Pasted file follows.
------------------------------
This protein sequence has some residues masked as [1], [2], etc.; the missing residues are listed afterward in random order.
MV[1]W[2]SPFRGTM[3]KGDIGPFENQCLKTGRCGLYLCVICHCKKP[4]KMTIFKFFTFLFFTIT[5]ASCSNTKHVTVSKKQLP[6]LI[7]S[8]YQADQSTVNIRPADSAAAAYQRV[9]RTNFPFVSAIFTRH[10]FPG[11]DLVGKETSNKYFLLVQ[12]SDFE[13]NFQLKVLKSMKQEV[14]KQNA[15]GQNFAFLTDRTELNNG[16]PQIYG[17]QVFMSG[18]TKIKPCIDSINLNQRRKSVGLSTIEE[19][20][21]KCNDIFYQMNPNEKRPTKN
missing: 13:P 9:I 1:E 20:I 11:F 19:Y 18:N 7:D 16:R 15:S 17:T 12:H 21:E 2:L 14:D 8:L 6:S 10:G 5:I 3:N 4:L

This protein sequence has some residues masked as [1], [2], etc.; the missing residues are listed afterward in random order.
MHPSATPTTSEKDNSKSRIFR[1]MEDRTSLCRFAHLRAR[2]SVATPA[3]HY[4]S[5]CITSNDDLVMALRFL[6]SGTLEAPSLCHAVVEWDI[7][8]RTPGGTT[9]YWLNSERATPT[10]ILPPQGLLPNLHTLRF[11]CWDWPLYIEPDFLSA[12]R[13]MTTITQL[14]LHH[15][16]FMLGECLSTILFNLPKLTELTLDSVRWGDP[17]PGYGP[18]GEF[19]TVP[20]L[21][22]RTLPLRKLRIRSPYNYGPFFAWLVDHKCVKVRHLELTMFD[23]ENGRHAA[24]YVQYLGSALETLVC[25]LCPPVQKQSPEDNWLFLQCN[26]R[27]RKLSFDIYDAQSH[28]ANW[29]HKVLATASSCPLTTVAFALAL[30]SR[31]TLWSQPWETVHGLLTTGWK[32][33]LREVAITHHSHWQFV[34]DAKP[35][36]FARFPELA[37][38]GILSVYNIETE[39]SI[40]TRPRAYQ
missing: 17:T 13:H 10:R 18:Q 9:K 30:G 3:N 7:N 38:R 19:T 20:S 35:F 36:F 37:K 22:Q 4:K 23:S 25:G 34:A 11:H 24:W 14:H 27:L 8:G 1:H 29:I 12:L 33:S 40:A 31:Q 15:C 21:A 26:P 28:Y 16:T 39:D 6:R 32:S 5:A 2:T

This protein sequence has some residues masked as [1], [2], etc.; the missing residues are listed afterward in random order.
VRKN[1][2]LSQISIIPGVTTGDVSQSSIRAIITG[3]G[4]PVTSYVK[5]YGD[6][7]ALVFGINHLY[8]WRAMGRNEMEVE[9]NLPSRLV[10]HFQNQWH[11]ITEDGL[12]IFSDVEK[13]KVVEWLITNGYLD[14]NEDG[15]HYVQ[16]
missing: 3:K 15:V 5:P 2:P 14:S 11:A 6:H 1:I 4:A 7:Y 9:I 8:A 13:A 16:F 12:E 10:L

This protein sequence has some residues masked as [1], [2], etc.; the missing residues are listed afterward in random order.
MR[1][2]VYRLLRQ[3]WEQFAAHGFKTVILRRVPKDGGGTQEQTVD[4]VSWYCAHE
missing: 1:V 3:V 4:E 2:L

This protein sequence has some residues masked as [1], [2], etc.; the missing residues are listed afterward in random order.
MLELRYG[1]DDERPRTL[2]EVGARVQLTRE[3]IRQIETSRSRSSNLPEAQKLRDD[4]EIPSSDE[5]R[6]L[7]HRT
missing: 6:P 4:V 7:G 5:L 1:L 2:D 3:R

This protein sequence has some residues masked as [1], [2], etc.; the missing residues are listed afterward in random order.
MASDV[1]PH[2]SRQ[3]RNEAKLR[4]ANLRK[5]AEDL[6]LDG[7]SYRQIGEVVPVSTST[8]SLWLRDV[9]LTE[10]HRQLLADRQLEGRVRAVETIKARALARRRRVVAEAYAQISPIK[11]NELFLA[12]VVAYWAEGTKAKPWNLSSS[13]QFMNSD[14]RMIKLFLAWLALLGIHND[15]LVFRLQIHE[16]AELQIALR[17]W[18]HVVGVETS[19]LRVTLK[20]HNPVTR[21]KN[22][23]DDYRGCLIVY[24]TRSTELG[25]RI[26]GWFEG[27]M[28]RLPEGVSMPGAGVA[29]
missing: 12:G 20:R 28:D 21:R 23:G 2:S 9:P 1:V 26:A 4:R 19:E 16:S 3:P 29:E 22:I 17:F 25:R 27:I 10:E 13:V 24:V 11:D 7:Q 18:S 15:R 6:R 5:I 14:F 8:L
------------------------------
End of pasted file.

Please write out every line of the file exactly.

This protein sequence has some residues masked as [1], [2], etc.; the missing residues are listed afterward in random order.
MV[1]W[2]SPFRGTM[3]KGDIGPFENQCLKTGRCGLYLCVICHCKKP[4]KMTIFKFFTFLFFTIT[5]ASCSNTKHVTVSKKQLP[6]LI[7]S[8]YQADQSTVNIRPADSAAAAYQRV[9]RTNFPFVSAIFTRH[10]FPG[11]DLVGKETSNKYFLLVQ[12]SDFE[13]NFQLKVLKSMKQEV[14]KQNA[15]GQNFAFLTDRTELNNG[16]PQIYG[17]QVFMSG[18]TKIKPCIDSINLNQRRKSVGLSTIEE[19][20][21]KCNDIFYQMNPNEKRPTKN
missing: 13:P 9:I 1:E 20:I 11:F 19:Y 18:N 7:D 16:R 15:S 17:T 12:H 21:E 2:L 14:D 8:L 6:S 10:G 5:I 3:N 4:L

This protein sequence has some residues masked as [1], [2], etc.; the missing residues are listed afterward in random order.
MHPSATPTTSEKDNSKSRIFR[1]MEDRTSLCRFAHLRAR[2]SVATPA[3]HY[4]S[5]CITSNDDLVMALRFL[6]SGTLEAPSLCHAVVEWDI[7][8]RTPGGTT[9]YWLNSERATPT[10]ILPPQGLLPNLHTLRF[11]CWDWPLYIEPDFLSA[12]R[13]MTTITQL[14]LHH[15][16]FMLGECLSTILFNLPKLTELTLDSVRWGDP[17]PGYGP[18]GEF[19]TVP[20]L[21][22]RTLPLRKLRIRSPYNYGPFFAWLVDHKCVKVRHLELTMFD[23]ENGRHAA[24]YVQYLGSALETLVC[25]LCPPVQKQSPEDNWLFLQCN[26]R[27]RKLSFDIYDAQSH[28]ANW[29]HKVLATASSCPLTTVAFALAL[30]SR[31]TLWSQPWETVHGLLTTGWK[32][33]LREVAITHHSHWQFV[34]DAKP[35][36]FARFPELA[37][38]GILSVYNIETE[39]SI[40]TRPRAYQ
missing: 17:T 13:H 10:R 18:Q 9:K 30:G 3:N 7:N 38:R 19:T 20:S 35:F 36:F 37:K 22:Q 4:K 23:S 25:G 34:A 11:H 24:W 14:H 27:L 8:G 1:H 29:I 12:L 33:S 40:A 31:Q 15:C 21:A 26:P 28:Y 16:T 39:D 6:R 32:S 5:A 2:T

This protein sequence has some residues masked as [1], [2], etc.; the missing residues are listed afterward in random order.
VRKN[1][2]LSQISIIPGVTTGDVSQSSIRAIITG[3]G[4]PVTSYVK[5]YGD[6][7]ALVFGINHLY[8]WRAMGRNEMEVE[9]NLPSRLV[10]HFQNQWH[11]ITEDGL[12]IFSDVEK[13]KVVEWLITNGYLD[14]NEDG[15]HYVQ[16]
missing: 3:K 15:V 5:P 2:P 14:S 11:A 6:H 1:I 4:A 7:Y 9:I 8:A 13:A 16:F 12:E 10:L

This protein sequence has some residues masked as [1], [2], etc.; the missing residues are listed afterward in random order.
MR[1][2]VYRLLRQ[3]WEQFAAHGFKTVILRRVPKDGGGTQEQTVD[4]VSWYCAHE
missing: 1:V 3:V 4:E 2:L

This protein sequence has some residues masked as [1], [2], etc.; the missing residues are listed afterward in random order.
MLELRYG[1]DDERPRTL[2]EVGARVQLTRE[3]IRQIETSRSRSSNLPEAQKLRDD[4]EIPSSDE[5]R[6]L[7]HRT
missing: 6:P 4:V 7:G 5:L 1:L 2:D 3:R

This protein sequence has some residues masked as [1], [2], etc.; the missing residues are listed afterward in random order.
MASDV[1]PH[2]SRQ[3]RNEAKLR[4]ANLRK[5]AEDL[6]LDG[7]SYRQIGEVVPVSTST[8]SLWLRDV[9]LTE[10]HRQLLADRQLEGRVRAVETIKARALARRRRVVAEAYAQISPIK[11]NELFLA[12]VVAYWAEGTKAKPWNLSSS[13]QFMNSD[14]RMIKLFLAWLALLGIHND[15]LVFRLQIHE[16]AELQIALR[17]W[18]HVVGVETS[19]LRVTLK[20]HNPVTR[21]KN[22][23]DDYRGCLIVY[24]TRSTELG[25]RI[26]GWFEG[27]M[28]RLPEGVSMPGAGVA[29]
missing: 12:G 20:R 28:D 21:R 23:G 2:S 9:P 1:V 26:A 4:R 19:E 16:S 3:P 29:E 22:I 17:F 25:R 27:I 10:E 13:V 24:V 11:D 7:Q 18:S 15:R 6:R 5:I 14:F 8:L